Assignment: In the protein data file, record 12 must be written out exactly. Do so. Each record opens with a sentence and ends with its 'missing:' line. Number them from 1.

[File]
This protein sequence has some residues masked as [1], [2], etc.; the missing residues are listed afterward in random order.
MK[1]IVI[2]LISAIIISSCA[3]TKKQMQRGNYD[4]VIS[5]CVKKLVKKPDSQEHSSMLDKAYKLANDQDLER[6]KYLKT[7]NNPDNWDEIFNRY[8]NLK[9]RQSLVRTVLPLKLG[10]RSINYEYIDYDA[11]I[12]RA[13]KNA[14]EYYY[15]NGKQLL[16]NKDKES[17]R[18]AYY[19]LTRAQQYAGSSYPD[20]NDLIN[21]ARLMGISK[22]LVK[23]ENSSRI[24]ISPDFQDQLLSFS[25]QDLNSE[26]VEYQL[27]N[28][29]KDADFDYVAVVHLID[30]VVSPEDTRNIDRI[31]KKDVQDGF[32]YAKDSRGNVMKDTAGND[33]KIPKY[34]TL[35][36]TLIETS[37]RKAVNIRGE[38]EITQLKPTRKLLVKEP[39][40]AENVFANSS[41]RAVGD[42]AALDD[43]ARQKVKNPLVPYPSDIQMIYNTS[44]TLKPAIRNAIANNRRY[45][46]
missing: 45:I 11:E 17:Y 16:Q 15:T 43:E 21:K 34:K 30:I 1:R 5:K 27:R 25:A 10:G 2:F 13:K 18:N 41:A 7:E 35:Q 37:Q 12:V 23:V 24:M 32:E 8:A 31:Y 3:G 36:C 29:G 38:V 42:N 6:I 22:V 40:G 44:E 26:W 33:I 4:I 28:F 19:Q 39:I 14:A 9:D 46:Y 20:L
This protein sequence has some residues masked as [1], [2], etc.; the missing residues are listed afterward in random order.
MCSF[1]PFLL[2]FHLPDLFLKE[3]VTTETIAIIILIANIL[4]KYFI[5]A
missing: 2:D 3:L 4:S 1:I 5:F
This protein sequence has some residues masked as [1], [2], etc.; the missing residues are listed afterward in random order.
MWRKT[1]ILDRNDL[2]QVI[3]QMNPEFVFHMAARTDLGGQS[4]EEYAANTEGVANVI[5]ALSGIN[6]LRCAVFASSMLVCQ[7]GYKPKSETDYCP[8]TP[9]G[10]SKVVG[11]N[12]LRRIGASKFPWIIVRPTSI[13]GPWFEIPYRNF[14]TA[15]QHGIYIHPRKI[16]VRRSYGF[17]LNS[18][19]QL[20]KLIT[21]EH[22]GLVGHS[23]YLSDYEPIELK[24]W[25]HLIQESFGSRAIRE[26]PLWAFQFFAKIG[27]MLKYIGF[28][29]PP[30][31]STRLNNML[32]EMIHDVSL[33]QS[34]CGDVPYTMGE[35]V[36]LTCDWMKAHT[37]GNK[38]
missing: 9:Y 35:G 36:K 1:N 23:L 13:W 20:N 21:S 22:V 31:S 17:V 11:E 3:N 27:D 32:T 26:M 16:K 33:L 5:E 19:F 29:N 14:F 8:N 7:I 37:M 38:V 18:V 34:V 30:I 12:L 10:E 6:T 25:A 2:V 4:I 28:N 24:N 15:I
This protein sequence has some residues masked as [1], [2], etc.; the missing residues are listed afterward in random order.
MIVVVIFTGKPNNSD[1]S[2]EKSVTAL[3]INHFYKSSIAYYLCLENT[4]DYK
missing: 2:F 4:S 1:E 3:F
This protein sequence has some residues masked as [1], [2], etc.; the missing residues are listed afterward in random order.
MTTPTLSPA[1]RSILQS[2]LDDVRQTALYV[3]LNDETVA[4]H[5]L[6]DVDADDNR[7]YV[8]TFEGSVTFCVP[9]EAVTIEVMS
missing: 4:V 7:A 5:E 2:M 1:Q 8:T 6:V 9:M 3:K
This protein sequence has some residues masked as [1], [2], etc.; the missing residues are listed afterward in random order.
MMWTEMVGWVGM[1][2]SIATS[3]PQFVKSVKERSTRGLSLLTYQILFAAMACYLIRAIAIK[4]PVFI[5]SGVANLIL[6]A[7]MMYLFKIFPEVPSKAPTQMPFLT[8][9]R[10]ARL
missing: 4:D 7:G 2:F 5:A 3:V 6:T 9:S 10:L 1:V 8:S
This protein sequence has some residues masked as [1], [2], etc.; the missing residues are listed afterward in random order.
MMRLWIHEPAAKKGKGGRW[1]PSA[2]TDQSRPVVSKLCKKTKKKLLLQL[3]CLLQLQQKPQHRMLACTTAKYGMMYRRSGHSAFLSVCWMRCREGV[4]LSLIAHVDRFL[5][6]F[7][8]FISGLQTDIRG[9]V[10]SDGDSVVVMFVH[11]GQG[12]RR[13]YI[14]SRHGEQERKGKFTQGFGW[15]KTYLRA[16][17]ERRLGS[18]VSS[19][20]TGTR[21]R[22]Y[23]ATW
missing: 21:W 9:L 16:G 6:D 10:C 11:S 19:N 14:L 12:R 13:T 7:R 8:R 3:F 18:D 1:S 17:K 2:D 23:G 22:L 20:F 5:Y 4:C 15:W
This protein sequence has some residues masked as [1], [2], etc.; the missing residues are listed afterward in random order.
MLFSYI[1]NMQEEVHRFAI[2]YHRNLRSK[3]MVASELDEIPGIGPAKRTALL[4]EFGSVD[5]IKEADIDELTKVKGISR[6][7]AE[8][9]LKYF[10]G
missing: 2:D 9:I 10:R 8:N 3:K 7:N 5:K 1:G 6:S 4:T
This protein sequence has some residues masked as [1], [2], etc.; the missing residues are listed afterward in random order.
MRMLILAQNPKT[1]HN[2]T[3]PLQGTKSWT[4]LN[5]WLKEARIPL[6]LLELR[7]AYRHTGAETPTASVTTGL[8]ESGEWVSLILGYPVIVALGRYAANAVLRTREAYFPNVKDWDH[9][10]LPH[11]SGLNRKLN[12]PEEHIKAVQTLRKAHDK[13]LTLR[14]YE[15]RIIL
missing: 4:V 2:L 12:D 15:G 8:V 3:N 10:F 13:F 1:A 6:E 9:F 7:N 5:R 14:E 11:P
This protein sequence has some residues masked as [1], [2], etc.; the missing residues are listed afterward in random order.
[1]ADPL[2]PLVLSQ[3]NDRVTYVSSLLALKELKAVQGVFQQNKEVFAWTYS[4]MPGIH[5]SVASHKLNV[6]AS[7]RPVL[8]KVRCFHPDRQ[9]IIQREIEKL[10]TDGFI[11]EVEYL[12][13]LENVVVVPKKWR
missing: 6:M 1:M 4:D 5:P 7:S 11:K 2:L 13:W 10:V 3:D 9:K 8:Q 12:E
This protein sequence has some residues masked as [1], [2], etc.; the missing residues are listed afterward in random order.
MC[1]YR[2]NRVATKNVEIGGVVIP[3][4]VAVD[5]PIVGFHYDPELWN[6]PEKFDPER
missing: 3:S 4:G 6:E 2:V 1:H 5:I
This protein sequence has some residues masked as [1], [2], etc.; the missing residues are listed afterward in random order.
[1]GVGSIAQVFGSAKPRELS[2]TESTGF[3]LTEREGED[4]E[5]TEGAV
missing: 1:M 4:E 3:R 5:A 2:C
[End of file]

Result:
This protein sequence has some residues masked as [1], [2], etc.; the missing residues are listed afterward in random order.
[1]GVGSIAQVFGSAKPRELS[2]TESTGF[3]LTEREGED[4]E[5]TEGAV
missing: 1:M 4:E 3:R 5:A 2:C